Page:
This week’s legislative hearing on wolf management by the Minnesota Department of Natural Resources roamed all over the landscape, topically and philosophically, but for me the most interesting portions centered on “depredation conflicts.”
That’s a wildlife manager’s term for losses of livestock and pets, and you will recall that reducing those losses has been a significant rationale for the sport trapping and hunting seasons inaugurated in the fall of 2012.
But are the seasons working? In a solid three hours of testimony, I didn’t hear a single indication that the killing of 562 wolves by sportsmen, and another 430 by government agents and landowners, and who knows how many by poachers, is having an effect at all. Or ever will.
Whether Tuesday’s testimony before the House Committee on Environment and Natural Resources will have any effect on state policy is equally dubious; it was an “informational hearing” only, and no legislation to change course is under consideration. An effort last year to suspend the hunt for rethinking went nowhere.
Dan Stark, the large-carnivore specialist who heads the wolf program at DNR, was the department’s main presenter. He told the panel that, in fact, the incidence of verified wolf depredation in 2013 was significantly lower than in 2012. But it was probably just the weather:
One explanation could be that we had an extended winter last year. There is some correlation between winter severity and depredation conflicts, so when we have a severe winter, typically the following summer we see fewer conflicts; when we have a mild winter, we typically see higher depredation conflicts.
The numbers on depredation
Here’s the statistical breakdown for both years:
In 2012, which marked not only the beginning of the hunt but also the transfer of intensive government trapping for depredation control from federal authority to the DNR, 122 complaints of wolves killing livestock or pets were verified and 295 wolves were killed in response.
Of these, 262 were trapped by the DNR; 17 were trapped, and 16 shot, by landowners empowered to kill wolves on the basis of losses within the past five years.
In 2013, only 70 complaints were verified and 135 wolves killed.
Of these, 110 were trapped by the DNR; 4 more were trapped and 8 shot by landowners under the five-year rule; another 130 were killed by state-employed trappers in a new program begun last year.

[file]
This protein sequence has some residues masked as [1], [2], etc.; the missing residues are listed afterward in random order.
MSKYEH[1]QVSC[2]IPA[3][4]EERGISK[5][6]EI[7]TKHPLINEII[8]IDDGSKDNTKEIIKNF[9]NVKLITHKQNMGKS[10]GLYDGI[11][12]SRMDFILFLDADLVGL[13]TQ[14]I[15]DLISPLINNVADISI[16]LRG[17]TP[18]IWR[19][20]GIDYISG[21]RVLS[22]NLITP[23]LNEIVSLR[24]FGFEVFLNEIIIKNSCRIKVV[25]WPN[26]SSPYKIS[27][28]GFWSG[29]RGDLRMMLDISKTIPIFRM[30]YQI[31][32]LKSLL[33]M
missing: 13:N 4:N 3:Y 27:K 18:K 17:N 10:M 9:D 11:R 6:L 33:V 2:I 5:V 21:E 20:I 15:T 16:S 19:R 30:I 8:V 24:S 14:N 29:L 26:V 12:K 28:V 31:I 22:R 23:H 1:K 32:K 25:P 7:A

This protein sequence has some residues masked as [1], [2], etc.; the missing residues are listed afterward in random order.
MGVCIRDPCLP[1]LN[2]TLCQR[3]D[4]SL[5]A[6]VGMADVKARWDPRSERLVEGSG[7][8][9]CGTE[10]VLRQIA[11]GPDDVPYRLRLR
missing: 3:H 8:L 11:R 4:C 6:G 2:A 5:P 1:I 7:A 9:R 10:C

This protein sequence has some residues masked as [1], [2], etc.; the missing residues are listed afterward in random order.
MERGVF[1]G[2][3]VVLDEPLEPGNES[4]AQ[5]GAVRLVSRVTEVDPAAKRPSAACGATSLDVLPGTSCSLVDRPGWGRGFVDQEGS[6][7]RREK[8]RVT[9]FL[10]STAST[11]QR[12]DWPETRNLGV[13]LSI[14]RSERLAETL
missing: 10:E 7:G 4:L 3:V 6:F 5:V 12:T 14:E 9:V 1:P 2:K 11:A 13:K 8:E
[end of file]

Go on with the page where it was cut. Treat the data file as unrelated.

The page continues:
For comparison purposes, sport trappers and hunters reported taking 413 wolves in 2012 and 149 in 2013, somewhat more than the DNR’s targets of 400 and 132.
The 2012 tally of wolves killed over depredation, Stark said, was the highest in state history. But for 2013, “this level of depredation conflicts and wolves trapped has probably not been observed since the early 1990s.”
Those characterizations drew a pointed rebuttal, after the hearing, from Maureen Hackett, founder of Howling for Wolves.
She provided me with U.S. Department of Agriculture data from the period 1996 through 2011, when the feds were in charge, and the data do show that in six of those 16 years, the numbers of wolves killed for depredation control were smaller than the 135 Stark had cited as a low-water mark in 2013. All six were in the current millennium.
However, the figure of 70 verified depredation complaints for 2013 —65 livestock, mostly calves, and 5 pets —does seem to represent at least a near-record low. Only once from 1996 through 2011 did USDA record a lower total; and the annual average in this period was about 50 percent higher, by my calculation, at 107.
Small losses, proportionally
At this point you may be thinking: Huh—70 animals lost in a year (or 107, take your pick), and this is a big honking problem?
Precisely that point was highlighted by Howard Goldman, senior state director in Minnesota for the Animal Humane Society of the U.S. He pointed out that there are 165,000 calves in Minnesota’s wolf range, which maybe kinda dwarfs a loss of 65 to depredation.